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I can't seem to figure out what my type is, and I'm quite curious. Everything seems to contradict everything else, and the surveys don't work too well. Help would be appreciated. Apologies for the sentence fragments and iffy capitalization.

Main Questions

1. What drives you in life? What do you look for?
I often answer this question unhesitatingly with two answers: Helping and learning, in no particular order. The learning is unquestionable. I like information and systems and the way the world works, and feel fulfilled when I try to understand things. I think that the helping thing comes from a) I like making things function. B) It gives me something to do/ something to care about. c) I enjoy giving part of myself to someone or something else.

2. What do you hope to accomplish in your life?
This question has been taking me a long time. Something positive for others or for something other than me. I want to genuinely help. Recognition would be nice too. I need a purpose before this happens, though. I don’t really have an idea of what I actually want to do in specific terms. I’m fine with that, but still like to think a lot about what I want to do. I also want to be able to learn from everybody.

3. What do you hope to avoid doing or being? What values are important to you?
I don’t want to be a burden. I don’t want to leave behind more bad than good for future generations. I don’t want to live a mediocre life. I don’t want to be pretentious or self-righteous. Decency, curiosity, the right balance between pragmatism and idealism, and grin-and-bear-it attitudes (only to some degree of course) are important to me. I’m probably missing some.

4. What are your biggest fears (not including phobias)? Why?
1. Acting on my religious views. They are very conflicting, because I chose to become religious as a child and kind of stayed that way, even if my present ideas don’t quite match up. Even though I believe that truth is not the most important thing, a part of me still wants it. Also, being religious can be inconvenient. I like the rules, though, they give me structure I don’t have anywhere else. Sort of a challenge. Acting on my present religious (or lack of religious) views would mean leaving that structure behind, so I kind of just avoid contemplating too hard about the action bit.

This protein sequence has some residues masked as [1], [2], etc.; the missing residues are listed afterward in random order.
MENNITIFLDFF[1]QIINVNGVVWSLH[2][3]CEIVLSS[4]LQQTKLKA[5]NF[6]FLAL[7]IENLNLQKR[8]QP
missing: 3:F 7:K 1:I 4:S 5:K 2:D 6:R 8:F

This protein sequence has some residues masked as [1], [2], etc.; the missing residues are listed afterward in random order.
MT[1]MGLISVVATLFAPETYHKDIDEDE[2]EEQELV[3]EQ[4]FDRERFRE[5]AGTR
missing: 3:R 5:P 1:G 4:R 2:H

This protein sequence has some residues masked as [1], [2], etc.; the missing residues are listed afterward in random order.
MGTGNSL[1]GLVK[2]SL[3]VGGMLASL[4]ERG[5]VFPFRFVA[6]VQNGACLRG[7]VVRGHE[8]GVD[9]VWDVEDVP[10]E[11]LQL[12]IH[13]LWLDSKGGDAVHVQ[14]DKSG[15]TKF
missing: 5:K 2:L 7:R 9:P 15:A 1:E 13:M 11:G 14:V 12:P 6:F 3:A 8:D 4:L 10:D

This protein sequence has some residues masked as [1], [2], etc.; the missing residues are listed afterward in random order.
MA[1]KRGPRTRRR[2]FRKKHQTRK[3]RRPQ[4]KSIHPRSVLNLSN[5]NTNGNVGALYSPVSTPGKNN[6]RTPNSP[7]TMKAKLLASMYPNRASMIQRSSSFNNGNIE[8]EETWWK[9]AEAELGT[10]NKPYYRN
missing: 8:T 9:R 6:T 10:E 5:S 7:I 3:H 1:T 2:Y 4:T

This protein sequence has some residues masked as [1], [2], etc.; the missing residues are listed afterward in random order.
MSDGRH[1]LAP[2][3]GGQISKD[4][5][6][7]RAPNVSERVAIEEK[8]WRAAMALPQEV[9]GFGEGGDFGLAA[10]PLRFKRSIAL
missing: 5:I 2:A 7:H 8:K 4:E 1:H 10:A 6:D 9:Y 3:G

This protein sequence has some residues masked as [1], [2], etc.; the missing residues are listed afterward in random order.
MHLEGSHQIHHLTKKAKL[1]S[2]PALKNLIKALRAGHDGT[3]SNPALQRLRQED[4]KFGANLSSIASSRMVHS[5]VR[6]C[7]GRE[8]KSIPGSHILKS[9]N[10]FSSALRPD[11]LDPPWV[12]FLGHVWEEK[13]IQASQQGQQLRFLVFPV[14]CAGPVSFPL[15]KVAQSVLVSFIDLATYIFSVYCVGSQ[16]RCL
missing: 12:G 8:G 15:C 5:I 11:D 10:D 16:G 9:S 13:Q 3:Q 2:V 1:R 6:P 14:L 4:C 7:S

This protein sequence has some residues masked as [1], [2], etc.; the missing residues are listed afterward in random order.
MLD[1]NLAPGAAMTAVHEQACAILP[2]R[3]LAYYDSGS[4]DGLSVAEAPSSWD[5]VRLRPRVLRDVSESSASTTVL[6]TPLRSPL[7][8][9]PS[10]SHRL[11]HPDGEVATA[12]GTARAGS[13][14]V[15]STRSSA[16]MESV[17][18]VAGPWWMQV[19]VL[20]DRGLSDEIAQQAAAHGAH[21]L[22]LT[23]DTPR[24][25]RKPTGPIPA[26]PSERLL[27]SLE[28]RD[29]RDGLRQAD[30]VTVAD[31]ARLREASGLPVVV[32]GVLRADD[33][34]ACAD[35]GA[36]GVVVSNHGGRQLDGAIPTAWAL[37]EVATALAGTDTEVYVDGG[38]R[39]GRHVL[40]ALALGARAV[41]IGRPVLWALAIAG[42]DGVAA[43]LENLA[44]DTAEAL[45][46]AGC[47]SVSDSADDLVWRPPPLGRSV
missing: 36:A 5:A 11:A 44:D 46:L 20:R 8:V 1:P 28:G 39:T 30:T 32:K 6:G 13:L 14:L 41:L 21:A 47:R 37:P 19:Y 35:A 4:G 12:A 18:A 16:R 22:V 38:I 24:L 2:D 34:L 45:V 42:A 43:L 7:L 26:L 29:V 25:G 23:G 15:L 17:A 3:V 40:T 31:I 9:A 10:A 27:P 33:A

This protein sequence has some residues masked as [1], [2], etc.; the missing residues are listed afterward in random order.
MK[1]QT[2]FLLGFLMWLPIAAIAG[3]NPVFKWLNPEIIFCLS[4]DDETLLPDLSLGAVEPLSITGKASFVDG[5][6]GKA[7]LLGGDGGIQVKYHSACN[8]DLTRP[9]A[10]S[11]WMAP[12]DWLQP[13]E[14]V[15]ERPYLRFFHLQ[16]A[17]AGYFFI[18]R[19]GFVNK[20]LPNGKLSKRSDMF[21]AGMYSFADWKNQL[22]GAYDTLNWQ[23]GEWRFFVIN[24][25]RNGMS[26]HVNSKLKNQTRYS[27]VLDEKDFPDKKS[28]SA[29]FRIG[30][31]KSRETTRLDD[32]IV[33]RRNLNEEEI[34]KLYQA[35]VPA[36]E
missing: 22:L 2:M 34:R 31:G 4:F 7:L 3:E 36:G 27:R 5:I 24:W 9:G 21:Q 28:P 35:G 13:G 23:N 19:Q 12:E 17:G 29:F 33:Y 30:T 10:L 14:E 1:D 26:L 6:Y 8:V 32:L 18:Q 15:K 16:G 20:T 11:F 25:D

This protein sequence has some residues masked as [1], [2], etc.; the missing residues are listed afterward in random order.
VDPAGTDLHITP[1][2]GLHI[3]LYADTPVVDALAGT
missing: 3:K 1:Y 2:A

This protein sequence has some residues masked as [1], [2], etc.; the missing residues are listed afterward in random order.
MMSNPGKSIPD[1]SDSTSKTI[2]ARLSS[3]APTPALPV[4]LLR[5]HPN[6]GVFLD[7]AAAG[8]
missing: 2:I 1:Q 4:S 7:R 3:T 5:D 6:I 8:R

2. The future of humankind, because many things are going downhill. I mean, many things are going uphill too, but are trajectory is rather self-destructive. I mean, the STUPIDNESS of it all. And I’m afraid and angry because I am incapable of changing it more than a tiny bit, and in all likelihood I’m stupid as well.

5. How do you want others to see you? How do you see yourself?
I want others to see me as likable and dependable and intelligent and moderately pretty and a nice person. I also like being seen as having a good sense of humour.
I see myself differently depending on my mood, so that’s not easy to answer. I usually see myself in a positive light, except for my attitudes towards others which I regularly feel annoyed at myself about.

6. What makes you feel your best? What makes you feel your worst?
I feel my best when I’m formulating an idea or thinking or conversing with somebody I am comfortable with about something interesting or if I am reading a book. Especially when I am outside around nature.
I feel my worst when I’m in uncomfortable social situations or after days of lethargy (during holidays and that kind of thing.) Both make me feel useless, and both have this downward spiral of being annoyed with myself for not talking to people/not doing anything worthwhile.

7. Describe how you experience each of: a) anger; b) shame; c) anxiety.
a) I rarely feel heated anger at people, except for siblings and parents. Even then, sometimes in the back of my mind, I will wonder if it is useful and stop myself. I’m almost incapable of holding grudges. My anger is almost always snapping at people or impulsive things which I feel bad about afterwards. I don’t really resent people. The most anger I feel is anger at things I can’t change, which I kind of repress to avoid dealing with it.
b) I feel shame when I do something dishonest and somebody calls me out on it, which I suppose is when people usually feel shame. My shame is momentary, and I move past it quickly to think about how I can do better in the future. Once I’ve apologized sincerely about the wrong I’ve done, I can move past the shame easily.
c) My anxiety is usually about the future, like many other people in high school. I overthink things I am anxious about. I also get some social anxiety if I really do not want to interact with someone, but I usually push through it. I’ve become quite good at calming anxious thoughts by reminding myself that in the long run, little is important. The only time my anxiety actually stops me is when I am in a situation when I should confront someone, but am too nervous to.
8. Describe how you respond to each of: a) stress; b) unexpected change; c) conflict.